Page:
Metal toxicity or poisoning refers to the accumulation of heavy metals in the tissues of the body. The build-up of metals may occur as a result of industrial exposure, air or water pollution, foods, medicines, improperly coated food containers, or the ingestion of lead-based paints1. The heavy metals most commonly associated with poisoning of humans are lead, mercury, aluminum, arsenic and cadmium. Numerous heavy metals, for instance zinc, copper, chromium, iron and manganese, are essential to the human biochemical processes in very small amounts. When an abundance of these metals start to accumulate in the body or if the usual mechanisms of elimination are impaired2, it may cause poisoning, which can lead to further damage.
Metals compete with and replace certain essential minerals in many pathways and organ systems in the body1. This disrupts the body’s ability to regulate and function at optimal levels. Symptoms of toxicity vary depending on the metal in question and can include; alcohol intolerance, allergies (environmental and food sensitivities), feelings of anxiety and irritability, brain fog, inability to lose weight, unexplained chronic pain, cold hands and feet, dark circles under the eyes, depression, digestive issues, extreme fatigue, frequent colds and flu, headaches, high levels of toxic metals in your blood as well as urine and tissues, insomnia, intolerance to medications and vitamins, loss of memory and forgetfulness, low body temperature, metallic taste in mouth, muscle and joint pain, muscle tics or twitches, muscle tremors, night sweats, parasites, prone to mood swings, prone to rashes, sensitive teeth, sensitive to smells (tobacco smoke, perfumes, paint fumes and chemical odors), skin complications, small black spots on your gums, sore or receding gums, tingling in the extremities, unsteady gait, vitamin and mineral deficiencies and more.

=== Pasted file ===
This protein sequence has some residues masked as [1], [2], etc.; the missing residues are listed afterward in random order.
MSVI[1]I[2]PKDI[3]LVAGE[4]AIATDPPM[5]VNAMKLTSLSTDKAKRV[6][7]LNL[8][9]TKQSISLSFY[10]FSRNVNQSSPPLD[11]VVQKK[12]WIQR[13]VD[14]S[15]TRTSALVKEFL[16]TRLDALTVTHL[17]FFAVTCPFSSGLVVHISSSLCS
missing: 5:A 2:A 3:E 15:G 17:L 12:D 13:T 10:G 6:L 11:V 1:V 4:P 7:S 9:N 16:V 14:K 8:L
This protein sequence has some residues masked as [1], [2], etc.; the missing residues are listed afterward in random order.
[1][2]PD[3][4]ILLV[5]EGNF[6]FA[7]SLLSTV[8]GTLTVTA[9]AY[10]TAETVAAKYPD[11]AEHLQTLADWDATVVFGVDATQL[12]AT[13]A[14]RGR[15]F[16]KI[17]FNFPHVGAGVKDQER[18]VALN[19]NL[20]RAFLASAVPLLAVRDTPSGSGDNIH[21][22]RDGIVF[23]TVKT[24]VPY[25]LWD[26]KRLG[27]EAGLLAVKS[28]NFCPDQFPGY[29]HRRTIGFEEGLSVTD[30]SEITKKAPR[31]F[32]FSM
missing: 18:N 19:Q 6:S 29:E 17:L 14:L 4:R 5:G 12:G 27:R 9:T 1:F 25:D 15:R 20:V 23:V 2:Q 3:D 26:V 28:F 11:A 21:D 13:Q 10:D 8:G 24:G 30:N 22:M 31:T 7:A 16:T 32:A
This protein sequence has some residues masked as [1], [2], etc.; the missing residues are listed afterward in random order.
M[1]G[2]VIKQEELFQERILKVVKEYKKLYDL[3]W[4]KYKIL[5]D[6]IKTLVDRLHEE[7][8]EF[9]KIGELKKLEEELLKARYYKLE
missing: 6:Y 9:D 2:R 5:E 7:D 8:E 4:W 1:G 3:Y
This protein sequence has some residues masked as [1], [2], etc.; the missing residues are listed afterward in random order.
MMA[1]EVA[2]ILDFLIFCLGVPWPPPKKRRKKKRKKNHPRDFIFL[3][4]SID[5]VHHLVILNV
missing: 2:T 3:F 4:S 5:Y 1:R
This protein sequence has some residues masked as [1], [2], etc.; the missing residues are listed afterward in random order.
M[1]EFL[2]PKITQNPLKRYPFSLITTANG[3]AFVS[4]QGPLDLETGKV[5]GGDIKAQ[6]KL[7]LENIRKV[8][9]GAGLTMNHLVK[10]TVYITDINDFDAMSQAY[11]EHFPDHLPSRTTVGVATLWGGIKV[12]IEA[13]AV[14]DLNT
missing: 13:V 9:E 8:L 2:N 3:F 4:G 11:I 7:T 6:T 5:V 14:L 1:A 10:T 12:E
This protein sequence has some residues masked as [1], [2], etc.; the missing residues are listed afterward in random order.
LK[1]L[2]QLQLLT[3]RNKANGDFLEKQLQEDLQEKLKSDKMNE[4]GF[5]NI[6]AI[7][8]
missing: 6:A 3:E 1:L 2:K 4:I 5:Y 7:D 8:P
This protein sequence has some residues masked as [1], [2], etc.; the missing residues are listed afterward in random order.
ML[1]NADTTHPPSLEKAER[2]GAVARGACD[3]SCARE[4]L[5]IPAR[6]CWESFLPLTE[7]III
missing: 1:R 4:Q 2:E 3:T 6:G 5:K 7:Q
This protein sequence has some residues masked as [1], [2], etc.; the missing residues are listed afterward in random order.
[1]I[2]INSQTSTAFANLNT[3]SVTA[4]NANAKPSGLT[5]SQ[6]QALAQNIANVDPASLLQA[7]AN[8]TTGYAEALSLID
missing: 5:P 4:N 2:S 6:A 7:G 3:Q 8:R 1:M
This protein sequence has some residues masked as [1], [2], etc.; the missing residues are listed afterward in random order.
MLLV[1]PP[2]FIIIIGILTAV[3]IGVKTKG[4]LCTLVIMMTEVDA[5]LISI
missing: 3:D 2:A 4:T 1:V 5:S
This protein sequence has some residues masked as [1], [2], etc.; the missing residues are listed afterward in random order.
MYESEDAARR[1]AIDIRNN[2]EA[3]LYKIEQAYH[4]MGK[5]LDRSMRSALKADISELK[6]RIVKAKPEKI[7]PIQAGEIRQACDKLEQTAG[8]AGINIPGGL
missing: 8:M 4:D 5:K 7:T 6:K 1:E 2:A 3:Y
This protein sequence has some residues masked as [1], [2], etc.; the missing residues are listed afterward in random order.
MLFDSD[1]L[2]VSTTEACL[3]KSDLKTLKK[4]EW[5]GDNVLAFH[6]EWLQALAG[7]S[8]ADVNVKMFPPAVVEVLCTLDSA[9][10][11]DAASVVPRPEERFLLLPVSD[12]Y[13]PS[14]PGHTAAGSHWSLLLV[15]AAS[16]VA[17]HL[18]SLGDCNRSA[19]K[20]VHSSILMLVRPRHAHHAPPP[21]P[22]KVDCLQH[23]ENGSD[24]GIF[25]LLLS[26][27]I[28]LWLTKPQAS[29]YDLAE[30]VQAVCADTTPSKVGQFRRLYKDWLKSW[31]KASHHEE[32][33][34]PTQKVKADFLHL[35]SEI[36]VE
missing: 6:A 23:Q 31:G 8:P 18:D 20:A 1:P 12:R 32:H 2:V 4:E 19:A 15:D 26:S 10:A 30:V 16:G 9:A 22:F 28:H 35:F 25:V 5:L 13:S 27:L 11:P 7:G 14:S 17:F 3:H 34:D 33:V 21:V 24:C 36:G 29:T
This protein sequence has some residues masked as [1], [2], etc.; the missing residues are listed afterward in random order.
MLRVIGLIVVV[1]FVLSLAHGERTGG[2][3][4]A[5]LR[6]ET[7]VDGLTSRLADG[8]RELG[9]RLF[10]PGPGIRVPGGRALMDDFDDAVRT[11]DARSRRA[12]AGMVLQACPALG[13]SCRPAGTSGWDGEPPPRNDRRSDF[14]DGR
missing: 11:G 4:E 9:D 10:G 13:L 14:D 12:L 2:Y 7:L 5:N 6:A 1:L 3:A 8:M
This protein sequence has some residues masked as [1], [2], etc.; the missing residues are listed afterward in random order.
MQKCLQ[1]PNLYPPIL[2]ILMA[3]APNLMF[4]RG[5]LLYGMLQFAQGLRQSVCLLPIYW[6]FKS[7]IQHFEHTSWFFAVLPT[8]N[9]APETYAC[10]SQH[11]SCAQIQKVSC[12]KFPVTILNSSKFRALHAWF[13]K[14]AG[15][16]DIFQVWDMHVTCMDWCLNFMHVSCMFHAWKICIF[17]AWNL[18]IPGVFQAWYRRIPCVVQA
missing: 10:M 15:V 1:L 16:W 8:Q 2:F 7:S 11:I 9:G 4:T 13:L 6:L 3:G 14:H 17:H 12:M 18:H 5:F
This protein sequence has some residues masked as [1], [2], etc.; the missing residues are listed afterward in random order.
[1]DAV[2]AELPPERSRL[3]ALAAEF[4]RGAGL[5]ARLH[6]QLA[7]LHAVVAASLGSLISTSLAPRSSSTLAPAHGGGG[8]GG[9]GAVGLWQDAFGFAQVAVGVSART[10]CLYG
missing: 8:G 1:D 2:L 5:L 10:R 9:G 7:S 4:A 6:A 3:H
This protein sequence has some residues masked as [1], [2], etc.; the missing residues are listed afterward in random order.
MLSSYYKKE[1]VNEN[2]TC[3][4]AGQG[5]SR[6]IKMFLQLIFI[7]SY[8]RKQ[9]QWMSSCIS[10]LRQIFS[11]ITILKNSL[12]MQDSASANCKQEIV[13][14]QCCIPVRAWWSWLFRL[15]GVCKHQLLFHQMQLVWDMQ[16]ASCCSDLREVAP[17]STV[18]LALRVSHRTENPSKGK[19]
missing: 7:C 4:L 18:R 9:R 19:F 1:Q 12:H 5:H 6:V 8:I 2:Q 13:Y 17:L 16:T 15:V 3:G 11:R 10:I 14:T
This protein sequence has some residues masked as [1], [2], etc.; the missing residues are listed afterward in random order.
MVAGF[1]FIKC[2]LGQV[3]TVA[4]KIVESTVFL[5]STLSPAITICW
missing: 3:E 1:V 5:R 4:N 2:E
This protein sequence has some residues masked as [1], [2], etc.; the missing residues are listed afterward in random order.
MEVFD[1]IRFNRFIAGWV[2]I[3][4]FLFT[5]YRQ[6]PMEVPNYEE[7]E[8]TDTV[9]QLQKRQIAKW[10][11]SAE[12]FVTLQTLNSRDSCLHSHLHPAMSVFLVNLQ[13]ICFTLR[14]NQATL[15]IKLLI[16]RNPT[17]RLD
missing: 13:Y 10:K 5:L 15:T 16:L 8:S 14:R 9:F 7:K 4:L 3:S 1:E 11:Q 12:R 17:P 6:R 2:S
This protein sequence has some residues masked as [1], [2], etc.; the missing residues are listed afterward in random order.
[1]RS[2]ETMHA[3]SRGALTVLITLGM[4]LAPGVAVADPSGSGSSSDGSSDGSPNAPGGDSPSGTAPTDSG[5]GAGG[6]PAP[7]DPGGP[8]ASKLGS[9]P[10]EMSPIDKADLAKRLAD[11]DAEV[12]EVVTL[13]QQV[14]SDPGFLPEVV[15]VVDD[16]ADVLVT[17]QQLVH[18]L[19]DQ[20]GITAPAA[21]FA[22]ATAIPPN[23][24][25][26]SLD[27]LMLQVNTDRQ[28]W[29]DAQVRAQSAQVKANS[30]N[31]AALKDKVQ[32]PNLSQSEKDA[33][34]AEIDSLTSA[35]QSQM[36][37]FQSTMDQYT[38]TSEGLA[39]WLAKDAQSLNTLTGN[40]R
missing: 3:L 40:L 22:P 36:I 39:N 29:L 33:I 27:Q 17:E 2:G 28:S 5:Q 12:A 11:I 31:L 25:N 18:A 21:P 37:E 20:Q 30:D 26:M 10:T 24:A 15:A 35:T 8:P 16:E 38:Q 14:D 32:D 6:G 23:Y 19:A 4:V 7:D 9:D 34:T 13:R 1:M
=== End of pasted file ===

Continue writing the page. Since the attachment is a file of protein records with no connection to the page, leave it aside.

At Ananta Health, we first take an assessment of the patients’ health history, including family history and occupational history and then perform a BioMeridian Assessment to diagnose the presence of heavy metals. A protocol is individualized to each person based on the metal toxicity and may include diet and lifestyle changes, the use of Chinese herbs and supplements, Ionic Foot Bath detox, and if present the removal of mercury (amalgam) fillings with a biological dentist. The safe removal of heavy metals from the body is an extensive process to ensure the metals are fully eliminated from the body.
(1)National Organization for Rare Disorders. (1989, 1991, 1998, 2006). Heavy Metal Poisoning. Retrieved from http://rarediseases.org/rare-diseases/heavy-metal-poisoning/
(2)Adal, A. (2016, June 30). Heavy Metal Toxicity. Retrieved from http://emedicine.medscape.com/article/814960-overview